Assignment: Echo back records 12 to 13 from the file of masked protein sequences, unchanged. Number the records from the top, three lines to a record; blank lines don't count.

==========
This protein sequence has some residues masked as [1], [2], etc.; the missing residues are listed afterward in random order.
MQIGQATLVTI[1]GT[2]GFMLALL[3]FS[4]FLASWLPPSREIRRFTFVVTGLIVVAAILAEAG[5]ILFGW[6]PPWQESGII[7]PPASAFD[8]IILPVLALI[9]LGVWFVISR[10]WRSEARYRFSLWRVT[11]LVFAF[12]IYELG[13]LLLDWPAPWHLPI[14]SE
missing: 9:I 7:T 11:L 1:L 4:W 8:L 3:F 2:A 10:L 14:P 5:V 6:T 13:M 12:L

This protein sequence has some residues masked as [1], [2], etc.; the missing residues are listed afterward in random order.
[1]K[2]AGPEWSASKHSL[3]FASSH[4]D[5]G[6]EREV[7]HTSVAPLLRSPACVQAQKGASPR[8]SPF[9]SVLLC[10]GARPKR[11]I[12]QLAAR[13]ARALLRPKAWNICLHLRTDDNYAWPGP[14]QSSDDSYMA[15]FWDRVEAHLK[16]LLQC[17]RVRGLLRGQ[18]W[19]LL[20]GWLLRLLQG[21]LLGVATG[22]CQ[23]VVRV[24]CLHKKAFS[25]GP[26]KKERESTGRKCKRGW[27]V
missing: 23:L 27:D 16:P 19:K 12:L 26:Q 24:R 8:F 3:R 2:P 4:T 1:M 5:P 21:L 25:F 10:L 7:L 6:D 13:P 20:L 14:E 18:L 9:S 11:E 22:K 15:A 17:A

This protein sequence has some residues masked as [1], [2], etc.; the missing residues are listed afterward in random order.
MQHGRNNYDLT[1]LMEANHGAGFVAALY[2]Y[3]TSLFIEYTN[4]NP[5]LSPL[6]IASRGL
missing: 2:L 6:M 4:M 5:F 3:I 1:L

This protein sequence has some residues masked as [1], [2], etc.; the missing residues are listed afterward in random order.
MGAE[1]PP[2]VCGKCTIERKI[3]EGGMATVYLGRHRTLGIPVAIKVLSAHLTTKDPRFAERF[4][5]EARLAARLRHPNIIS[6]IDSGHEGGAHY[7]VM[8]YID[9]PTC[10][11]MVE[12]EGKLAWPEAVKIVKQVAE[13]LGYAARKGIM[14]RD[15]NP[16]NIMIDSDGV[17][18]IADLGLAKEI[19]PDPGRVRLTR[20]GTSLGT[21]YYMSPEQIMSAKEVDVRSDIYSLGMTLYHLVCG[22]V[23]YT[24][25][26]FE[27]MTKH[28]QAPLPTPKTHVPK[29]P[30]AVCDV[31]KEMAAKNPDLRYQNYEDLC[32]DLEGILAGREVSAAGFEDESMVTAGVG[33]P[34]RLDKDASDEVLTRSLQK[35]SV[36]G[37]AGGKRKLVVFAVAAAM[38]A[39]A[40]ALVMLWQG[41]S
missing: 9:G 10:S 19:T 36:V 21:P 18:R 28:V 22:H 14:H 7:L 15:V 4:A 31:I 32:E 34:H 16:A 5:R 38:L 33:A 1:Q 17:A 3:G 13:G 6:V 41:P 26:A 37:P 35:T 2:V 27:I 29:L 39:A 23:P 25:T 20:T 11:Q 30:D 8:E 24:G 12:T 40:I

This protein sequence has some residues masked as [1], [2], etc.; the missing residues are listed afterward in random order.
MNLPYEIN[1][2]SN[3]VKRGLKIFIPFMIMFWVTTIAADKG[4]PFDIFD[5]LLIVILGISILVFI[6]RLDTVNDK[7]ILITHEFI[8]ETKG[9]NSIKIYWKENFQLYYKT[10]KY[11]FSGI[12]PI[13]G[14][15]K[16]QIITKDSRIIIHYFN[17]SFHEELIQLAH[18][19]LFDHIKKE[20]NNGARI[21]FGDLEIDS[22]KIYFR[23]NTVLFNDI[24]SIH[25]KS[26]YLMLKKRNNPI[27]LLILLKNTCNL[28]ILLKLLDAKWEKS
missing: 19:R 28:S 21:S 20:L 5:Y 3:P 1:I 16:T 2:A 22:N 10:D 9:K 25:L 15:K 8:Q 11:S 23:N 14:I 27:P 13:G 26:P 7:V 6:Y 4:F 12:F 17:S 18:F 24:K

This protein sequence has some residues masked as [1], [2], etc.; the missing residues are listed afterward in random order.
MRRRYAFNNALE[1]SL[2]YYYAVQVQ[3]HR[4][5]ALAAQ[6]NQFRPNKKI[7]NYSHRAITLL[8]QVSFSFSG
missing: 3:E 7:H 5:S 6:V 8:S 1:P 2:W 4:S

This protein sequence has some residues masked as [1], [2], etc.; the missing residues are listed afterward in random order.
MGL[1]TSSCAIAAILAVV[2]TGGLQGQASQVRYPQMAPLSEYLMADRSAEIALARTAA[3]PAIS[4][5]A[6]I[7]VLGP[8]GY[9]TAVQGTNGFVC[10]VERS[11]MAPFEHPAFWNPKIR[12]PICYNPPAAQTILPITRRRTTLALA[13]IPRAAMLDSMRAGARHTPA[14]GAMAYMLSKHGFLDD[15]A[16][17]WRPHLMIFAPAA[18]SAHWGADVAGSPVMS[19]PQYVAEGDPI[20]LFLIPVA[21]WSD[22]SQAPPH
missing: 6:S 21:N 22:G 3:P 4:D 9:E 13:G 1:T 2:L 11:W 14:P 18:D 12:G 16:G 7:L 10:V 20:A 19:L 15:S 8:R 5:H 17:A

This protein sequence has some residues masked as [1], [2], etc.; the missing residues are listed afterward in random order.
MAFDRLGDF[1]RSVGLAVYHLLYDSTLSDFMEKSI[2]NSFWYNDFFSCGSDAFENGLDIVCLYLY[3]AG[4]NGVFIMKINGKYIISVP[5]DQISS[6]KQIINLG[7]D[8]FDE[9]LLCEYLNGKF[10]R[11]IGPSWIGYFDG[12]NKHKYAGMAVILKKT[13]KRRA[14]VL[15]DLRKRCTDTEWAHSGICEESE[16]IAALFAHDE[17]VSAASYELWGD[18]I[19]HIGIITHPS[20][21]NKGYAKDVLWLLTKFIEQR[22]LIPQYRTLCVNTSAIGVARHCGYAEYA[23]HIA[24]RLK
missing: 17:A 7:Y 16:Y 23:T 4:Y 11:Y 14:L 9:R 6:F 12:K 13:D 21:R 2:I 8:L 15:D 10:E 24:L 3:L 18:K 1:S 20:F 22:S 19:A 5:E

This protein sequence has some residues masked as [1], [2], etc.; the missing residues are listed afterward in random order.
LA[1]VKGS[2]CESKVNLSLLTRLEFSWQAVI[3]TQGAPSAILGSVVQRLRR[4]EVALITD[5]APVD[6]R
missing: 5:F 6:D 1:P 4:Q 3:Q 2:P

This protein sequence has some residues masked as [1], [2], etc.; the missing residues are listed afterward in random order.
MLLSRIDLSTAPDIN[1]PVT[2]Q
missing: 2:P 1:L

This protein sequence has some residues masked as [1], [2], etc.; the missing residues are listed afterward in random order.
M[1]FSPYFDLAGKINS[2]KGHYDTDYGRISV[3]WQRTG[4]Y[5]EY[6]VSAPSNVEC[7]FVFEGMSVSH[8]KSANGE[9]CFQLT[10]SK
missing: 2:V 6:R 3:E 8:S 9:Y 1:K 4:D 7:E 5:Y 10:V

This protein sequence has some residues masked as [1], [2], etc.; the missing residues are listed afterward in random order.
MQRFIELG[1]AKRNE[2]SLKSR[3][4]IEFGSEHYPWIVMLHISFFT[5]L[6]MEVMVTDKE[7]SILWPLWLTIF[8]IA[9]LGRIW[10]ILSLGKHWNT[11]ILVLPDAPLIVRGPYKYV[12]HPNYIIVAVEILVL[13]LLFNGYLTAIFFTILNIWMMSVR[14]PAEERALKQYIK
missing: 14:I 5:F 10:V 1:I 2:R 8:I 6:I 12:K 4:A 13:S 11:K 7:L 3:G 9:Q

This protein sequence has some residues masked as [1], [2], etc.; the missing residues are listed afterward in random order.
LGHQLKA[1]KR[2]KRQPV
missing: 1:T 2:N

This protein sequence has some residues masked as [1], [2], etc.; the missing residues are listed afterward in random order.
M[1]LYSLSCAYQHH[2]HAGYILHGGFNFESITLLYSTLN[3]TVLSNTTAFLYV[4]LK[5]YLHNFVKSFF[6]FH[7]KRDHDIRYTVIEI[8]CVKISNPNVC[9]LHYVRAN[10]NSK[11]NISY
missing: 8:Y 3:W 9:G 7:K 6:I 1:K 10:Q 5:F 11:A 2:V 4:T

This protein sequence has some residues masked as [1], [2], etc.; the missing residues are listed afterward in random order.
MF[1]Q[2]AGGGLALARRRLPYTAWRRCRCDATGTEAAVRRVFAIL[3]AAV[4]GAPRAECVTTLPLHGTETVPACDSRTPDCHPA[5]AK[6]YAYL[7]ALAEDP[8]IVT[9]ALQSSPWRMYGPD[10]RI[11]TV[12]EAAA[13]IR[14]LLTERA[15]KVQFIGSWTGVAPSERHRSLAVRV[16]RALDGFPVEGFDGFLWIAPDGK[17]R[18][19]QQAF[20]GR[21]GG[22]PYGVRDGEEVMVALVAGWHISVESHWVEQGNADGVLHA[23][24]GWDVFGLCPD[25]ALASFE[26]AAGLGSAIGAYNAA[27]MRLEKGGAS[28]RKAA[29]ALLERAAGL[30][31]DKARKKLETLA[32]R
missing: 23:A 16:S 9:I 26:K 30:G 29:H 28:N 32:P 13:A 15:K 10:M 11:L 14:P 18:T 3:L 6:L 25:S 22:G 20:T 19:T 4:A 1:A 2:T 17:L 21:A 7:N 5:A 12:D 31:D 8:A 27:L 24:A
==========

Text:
This protein sequence has some residues masked as [1], [2], etc.; the missing residues are listed afterward in random order.
MQRFIELG[1]AKRNE[2]SLKSR[3][4]IEFGSEHYPWIVMLHISFFT[5]L[6]MEVMVTDKE[7]SILWPLWLTIF[8]IA[9]LGRIW[10]ILSLGKHWNT[11]ILVLPDAPLIVRGPYKYV[12]HPNYIIVAVEILVL[13]LLFNGYLTAIFFTILNIWMMSVR[14]PAEERALKQYIK
missing: 14:I 5:F 10:V 1:I 2:R 8:I 6:I 12:K 4:A 13:S 11:K 7:L 3:G 9:Q

This protein sequence has some residues masked as [1], [2], etc.; the missing residues are listed afterward in random order.
LGHQLKA[1]KR[2]KRQPV
missing: 1:T 2:N